Dive Blog May 4, 2014 Anacapa Island

Explorer Cabin Sketch by Erica Yeung

Dive Blog May 4, 2014 Anacapa Island

Today’s dive trip to Anacapa Island on the Explorer included new personal records, challenging sites, rescue practice, and as usual, a wonderful experience with divers, crew, and dive-sites alike!

The first dive of the day holds my current deepest dive! 115 feet! At first, I was nervous about the depth, on top of the low visibility and current. But when I found myself comfortable at 85 feet, my anxiety subsided. I was excited to see the plane wreck; unfortunately, the anchor was placed too far to safely reach the wreck. Even though I was a little disappointed, I was still thrilled to have dove so deep without any complications. The excitement didn’t end there; I practiced important rescue skills after.

When we got to the next site, Fish Camp, Luis helped refine our rescue towing skills. It was a nice chance to do some surface swimming and practice my kicks. I noticed that my kicks were too small and frequent, so I ended up wasting energy that I could have used to tow my buddy back to the boat. After successfully saving our victims, we had time to practice our pike dives.

The group didn’t seem to have a problem going under. One person (Ian) was even able to get sand from 25 feet deep. I on the other hand, could barely break the surface. I felt like a Margikarp helplessly splashing around. Thankfully, Luis told me that I needed to bend my top half of my body straight down , lift my legs, then kick. I was able to go down, but still had trouble going deeper than 5 feet. Again, Luis helped my techniques. Since we had to return to the boat after, I didn’t get the chance to practice again. However, I was able to practice another skill during the next dive.

At the same site, we enjoyed the vibrant environment while looking for a shallow area to practice our E.S.A. (Emergency Swimming Ascent). This skill was rather easy to carry out; however, I was shocked to have forgotten how to put on my weight belt while in the water! A basic skill that I seldom used needed to be refreshed.

For our last dive, our group faced the most challenging conditions of the day: surge, current, and low visibility. Also, we briefly discussed how to pull unconscious people out of the water. I need to work on my control because I kept hitting/crashing into other divers or rock formations. I also need to build up my stamina because the current pushed us back and our group had to swim for a long time until we returned to the boat.

Overall, this trip showed me that even though I felt okay with my diving, I have lots of room for improvement.  I had lots of fun talking, eating, diving, and sleeping. I am looking forward to more fun diving and skill refining in the near future! Happy diving!

Written by Kristiana Rendon

Illustration by Erica Yeung

 

Dive Blog - Farnsworth Bank and Backside Catalina Island-March 23rd, 2014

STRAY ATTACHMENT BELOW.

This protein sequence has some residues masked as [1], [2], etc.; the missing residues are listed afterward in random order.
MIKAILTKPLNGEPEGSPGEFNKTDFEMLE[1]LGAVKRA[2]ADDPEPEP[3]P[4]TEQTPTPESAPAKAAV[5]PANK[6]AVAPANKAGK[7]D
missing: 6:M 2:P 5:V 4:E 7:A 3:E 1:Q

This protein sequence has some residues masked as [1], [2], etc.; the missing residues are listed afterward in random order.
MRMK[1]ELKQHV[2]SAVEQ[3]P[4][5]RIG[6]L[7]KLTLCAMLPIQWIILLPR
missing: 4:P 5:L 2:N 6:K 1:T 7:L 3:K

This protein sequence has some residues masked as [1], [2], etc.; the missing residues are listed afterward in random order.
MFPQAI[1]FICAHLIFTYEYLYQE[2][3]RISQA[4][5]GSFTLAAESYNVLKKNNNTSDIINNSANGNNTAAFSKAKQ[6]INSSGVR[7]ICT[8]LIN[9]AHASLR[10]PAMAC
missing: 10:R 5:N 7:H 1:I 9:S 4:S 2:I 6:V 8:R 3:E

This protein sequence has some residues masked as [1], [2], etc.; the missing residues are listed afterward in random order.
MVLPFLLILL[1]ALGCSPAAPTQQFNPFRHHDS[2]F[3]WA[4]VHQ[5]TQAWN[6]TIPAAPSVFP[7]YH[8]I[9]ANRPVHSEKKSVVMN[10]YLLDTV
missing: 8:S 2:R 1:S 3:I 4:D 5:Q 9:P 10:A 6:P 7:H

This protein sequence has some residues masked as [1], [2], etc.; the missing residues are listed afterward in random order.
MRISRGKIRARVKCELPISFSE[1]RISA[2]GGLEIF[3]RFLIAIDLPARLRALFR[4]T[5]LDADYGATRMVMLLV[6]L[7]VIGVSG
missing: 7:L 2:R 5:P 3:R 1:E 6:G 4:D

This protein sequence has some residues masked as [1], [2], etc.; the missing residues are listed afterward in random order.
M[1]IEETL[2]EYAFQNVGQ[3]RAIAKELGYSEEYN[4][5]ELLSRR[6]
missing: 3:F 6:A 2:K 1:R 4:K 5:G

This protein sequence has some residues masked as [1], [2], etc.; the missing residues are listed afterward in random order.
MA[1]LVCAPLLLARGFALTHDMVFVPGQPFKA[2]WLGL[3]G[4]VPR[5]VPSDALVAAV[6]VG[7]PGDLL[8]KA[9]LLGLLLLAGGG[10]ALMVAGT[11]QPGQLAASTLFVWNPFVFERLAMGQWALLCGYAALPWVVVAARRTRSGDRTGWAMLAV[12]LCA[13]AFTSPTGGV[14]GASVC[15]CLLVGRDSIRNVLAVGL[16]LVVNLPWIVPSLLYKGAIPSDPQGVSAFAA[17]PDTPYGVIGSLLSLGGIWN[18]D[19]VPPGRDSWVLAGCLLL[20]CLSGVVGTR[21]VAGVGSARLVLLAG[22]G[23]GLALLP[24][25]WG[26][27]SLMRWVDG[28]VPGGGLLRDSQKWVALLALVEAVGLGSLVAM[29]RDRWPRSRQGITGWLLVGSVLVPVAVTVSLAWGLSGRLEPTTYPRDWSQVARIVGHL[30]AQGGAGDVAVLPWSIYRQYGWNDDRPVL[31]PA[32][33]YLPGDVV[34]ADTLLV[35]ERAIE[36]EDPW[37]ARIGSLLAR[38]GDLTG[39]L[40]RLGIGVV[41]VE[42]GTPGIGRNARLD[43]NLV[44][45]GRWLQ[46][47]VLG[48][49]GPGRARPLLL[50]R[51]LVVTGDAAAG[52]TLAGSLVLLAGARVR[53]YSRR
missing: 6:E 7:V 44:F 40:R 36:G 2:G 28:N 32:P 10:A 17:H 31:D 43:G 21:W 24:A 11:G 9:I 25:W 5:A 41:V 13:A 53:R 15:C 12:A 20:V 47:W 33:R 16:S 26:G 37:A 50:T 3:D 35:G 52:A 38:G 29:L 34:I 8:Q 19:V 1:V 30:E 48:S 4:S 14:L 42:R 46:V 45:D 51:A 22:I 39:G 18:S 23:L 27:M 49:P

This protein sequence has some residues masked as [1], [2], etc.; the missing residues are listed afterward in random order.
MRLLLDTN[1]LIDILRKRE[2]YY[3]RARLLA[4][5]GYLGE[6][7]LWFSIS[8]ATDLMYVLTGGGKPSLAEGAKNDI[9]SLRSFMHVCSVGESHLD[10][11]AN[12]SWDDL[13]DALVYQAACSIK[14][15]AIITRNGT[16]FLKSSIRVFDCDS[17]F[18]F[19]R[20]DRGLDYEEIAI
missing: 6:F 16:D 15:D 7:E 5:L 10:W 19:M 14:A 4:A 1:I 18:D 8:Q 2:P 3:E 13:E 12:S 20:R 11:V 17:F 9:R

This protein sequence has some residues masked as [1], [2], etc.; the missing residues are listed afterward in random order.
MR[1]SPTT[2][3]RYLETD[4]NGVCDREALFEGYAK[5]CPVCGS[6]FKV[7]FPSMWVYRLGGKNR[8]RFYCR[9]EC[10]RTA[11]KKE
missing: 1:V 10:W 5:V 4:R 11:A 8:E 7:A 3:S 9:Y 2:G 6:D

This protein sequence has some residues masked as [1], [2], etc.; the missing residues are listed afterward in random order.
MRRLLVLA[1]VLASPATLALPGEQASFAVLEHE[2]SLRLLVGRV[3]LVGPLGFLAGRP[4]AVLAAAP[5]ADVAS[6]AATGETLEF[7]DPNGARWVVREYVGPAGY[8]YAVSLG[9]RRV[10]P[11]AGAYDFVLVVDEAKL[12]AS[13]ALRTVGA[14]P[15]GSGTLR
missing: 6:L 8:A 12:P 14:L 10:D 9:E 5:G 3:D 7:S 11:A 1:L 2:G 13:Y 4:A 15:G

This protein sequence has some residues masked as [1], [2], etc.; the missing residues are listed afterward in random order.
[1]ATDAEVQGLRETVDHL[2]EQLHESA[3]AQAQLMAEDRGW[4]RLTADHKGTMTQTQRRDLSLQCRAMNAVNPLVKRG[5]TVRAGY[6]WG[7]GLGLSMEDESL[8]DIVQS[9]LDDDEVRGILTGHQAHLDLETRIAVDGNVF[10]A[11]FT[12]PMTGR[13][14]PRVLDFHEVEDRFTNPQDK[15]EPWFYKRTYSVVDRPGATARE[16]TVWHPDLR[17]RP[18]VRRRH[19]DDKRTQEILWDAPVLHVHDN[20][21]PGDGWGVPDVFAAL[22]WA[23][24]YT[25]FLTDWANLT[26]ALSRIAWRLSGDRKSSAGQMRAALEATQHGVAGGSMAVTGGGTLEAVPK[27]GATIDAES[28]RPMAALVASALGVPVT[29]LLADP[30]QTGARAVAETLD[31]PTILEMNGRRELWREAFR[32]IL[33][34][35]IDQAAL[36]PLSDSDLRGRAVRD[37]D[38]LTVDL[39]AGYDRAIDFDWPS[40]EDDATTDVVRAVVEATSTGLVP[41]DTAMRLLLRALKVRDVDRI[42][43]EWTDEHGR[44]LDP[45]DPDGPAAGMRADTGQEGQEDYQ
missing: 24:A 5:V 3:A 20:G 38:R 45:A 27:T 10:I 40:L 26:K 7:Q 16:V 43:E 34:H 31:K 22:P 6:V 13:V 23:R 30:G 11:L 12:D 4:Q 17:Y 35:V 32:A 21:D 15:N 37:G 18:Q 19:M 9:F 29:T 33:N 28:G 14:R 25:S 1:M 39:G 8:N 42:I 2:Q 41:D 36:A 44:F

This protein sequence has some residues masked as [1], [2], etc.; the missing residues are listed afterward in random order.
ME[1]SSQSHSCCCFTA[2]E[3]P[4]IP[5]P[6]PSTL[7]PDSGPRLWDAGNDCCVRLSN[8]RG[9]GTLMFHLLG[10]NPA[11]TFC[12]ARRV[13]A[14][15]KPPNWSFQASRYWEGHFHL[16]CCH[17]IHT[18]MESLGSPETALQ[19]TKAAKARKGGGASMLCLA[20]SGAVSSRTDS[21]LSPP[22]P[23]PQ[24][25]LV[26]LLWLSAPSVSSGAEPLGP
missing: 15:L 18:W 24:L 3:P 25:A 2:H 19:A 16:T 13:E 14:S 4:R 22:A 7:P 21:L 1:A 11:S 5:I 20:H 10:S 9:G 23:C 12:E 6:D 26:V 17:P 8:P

I had a great dive trip on the Cee Ray today! Captain Mike, the crew members, and the deckhand were all friendly people to talk with, which made the boat ride very pleasant and stress-free. The Cee Ray comfortably accommodated roughly 30 divers with delicious food and beautiful dive sites. These sites included Farnsworth Bank, Cave of Cortez, Iron Bound, and Black Rock. Diving at Farnsworth Bank was especially exciting since we haven’t been able to make it to that site in a few years. Out of all the four stunning dive sites, I found Farnsworth Bank to be the most exciting and diverse.

Right when I jumped in, I saw the vivid life of Farnsworth Bank with a visibility reaching up to 80 feet. Abundant colonies of purple hydro coral were visible at all angles and lingcods of different sizes were camouflaged on rocks with sea fans. Even sea lions and a sting ray were casually swimming around. Additionally, large schools of blacksmiths and señoritas surrounded divers. It was like I was in an underwater level of a video game! I felt so fortunate to have had this chance to go diving. Above is a short clip from Farnsworth Bank taken by the magnificent Andy Rios, and edited by the superb Thomas Templar! Enjoy!

Not too long after we boarded the Cee Ray, we saw a pod of whales less than half a mile away! I had never seen whales this close before, so this was a nice experience. Then, we ate a satisfying breakfast, had a great time socializing, and munched on sweet fruit while we waited to reach Backside Catalina Island.

At the Cave of Cortez, I swam with friendly garibaldis, shy lobsters, tall large kelp forests, and red foot moon snails clinging onto kelp leaves. Schools of fish swarmed in circles, and on the floor, were scattered horned sharks peacefully lounging about. At Iron Bound, there were huge sheepheads and calicos! Some divers saw a black sea bass; however, I didn’t. I hope to see one soon! At Black Rock, I flew through large kelp forests and saw eel grass, kelp fish, and red foot moon snails. It was a very nice last dive of the day.